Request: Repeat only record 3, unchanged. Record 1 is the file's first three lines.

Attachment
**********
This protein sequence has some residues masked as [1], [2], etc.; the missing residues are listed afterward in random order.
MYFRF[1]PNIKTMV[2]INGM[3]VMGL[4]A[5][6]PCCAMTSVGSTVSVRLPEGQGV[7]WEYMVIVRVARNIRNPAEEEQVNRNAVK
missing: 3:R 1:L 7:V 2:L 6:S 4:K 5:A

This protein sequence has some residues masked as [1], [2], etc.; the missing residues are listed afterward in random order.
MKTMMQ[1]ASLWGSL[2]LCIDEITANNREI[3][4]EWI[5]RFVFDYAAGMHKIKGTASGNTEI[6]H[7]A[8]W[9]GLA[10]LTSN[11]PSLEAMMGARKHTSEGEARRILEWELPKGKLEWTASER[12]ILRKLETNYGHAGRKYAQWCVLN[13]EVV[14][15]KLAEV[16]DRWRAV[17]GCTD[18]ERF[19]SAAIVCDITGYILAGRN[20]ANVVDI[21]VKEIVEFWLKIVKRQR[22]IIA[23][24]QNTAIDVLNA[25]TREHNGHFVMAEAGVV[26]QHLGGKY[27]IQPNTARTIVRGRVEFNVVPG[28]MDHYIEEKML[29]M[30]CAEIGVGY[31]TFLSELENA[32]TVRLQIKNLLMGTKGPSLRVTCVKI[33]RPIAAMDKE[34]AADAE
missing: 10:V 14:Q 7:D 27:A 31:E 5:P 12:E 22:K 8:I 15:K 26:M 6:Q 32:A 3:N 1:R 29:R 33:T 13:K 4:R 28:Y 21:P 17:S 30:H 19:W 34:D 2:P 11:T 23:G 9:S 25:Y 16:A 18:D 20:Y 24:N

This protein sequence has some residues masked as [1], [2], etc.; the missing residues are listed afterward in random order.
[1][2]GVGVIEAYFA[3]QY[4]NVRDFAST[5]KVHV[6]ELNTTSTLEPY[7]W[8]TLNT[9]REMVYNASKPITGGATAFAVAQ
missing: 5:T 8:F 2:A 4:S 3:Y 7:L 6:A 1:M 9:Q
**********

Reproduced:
This protein sequence has some residues masked as [1], [2], etc.; the missing residues are listed afterward in random order.
[1][2]GVGVIEAYFA[3]QY[4]NVRDFAST[5]KVHV[6]ELNTTSTLEPY[7]W[8]TLNT[9]REMVYNASKPITGGATAFAVAQ
missing: 5:T 8:F 2:A 4:S 3:Y 7:L 6:A 1:M 9:Q